I was going to be an astronomer. This was going to involve a lot of sex.
The FT recites the commonplace observation that curvaceous, minimalist 1960s commercial designs look “space-age”, as if inspired by 1960s SF films, principally 2001: A Space Odyssey:
which might indeed stand comparison with, say, Maurice Calka’s PDG Desk:
The writer, Josh Sims, says there’s a similar “stripped back, wipe-down, germ-free” vision of the future in Andrei Tarkovsky’s Solaris. I think he might want to refresh his memory of this film:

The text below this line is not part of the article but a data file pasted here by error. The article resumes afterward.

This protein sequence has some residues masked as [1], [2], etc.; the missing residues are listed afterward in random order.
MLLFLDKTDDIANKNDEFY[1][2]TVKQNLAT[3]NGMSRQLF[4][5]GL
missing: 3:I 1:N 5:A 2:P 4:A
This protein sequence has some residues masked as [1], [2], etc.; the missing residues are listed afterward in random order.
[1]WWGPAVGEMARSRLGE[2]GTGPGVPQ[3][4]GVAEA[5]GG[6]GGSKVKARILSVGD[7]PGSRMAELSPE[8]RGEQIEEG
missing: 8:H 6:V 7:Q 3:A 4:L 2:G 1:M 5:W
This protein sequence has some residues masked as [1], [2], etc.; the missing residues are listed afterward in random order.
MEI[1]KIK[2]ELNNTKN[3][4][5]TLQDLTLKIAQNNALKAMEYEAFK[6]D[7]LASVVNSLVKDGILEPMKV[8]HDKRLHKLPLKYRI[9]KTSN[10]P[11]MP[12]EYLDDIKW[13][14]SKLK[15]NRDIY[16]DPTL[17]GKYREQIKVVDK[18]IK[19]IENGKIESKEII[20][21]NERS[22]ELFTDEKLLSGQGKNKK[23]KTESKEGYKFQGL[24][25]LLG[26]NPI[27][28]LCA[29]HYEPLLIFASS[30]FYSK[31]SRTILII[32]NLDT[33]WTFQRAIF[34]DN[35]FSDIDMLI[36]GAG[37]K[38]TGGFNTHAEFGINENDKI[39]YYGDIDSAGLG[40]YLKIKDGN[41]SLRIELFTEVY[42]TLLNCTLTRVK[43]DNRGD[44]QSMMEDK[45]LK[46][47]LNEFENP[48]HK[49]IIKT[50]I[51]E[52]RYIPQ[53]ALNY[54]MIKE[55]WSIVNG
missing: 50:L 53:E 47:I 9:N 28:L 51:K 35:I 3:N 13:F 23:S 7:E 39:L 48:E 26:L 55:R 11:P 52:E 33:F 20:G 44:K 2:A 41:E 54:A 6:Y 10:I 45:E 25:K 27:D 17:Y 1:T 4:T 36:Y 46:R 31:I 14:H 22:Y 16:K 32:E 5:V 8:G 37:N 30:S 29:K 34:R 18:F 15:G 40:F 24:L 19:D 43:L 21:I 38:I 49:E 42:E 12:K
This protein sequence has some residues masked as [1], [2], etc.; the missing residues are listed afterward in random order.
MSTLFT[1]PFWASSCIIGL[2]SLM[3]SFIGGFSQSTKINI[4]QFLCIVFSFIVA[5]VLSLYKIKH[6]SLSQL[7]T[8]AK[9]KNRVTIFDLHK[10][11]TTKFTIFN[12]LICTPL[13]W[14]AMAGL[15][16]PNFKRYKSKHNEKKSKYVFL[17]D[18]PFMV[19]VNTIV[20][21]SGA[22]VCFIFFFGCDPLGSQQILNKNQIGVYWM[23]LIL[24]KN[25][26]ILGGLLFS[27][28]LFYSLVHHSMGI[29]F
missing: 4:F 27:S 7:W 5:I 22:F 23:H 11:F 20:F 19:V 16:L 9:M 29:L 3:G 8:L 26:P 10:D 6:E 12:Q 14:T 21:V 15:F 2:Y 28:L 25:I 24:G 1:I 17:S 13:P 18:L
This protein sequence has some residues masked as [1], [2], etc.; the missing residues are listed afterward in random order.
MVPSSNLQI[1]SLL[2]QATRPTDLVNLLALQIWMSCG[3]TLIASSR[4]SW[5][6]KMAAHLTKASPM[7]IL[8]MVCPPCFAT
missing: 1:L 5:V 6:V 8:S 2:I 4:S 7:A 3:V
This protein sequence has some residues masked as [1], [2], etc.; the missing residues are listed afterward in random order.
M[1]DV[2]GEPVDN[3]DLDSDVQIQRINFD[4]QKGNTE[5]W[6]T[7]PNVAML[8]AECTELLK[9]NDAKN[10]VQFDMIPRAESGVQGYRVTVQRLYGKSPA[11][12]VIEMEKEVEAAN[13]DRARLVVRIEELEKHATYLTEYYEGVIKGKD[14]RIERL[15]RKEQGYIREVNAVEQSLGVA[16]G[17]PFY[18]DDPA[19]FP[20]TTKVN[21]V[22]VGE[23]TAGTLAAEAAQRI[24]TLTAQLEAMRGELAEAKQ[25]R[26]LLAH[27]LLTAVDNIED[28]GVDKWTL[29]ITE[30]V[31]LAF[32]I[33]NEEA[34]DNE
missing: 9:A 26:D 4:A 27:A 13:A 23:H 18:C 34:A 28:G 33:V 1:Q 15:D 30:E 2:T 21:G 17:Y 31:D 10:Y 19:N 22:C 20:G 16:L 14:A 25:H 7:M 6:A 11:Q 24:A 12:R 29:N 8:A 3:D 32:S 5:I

But more generally I think he’s missing the point I made rather eloquently in my last post. Isn’t it more likely that, rather than furniture designers looking at film designers, they were all looking at the slightly older generation of modernist sculptors?
Barbara Hepworth, unknown and Icon (1957); Discovery One spacecraft from 2001: A Space Odyssey (1968); Barbara Hepworth, Oval Sculpture (No. 2) (1943); EVA pod from 2001; Barbara Hepworth, Spring (1966); Death Star from Star Wars (1977).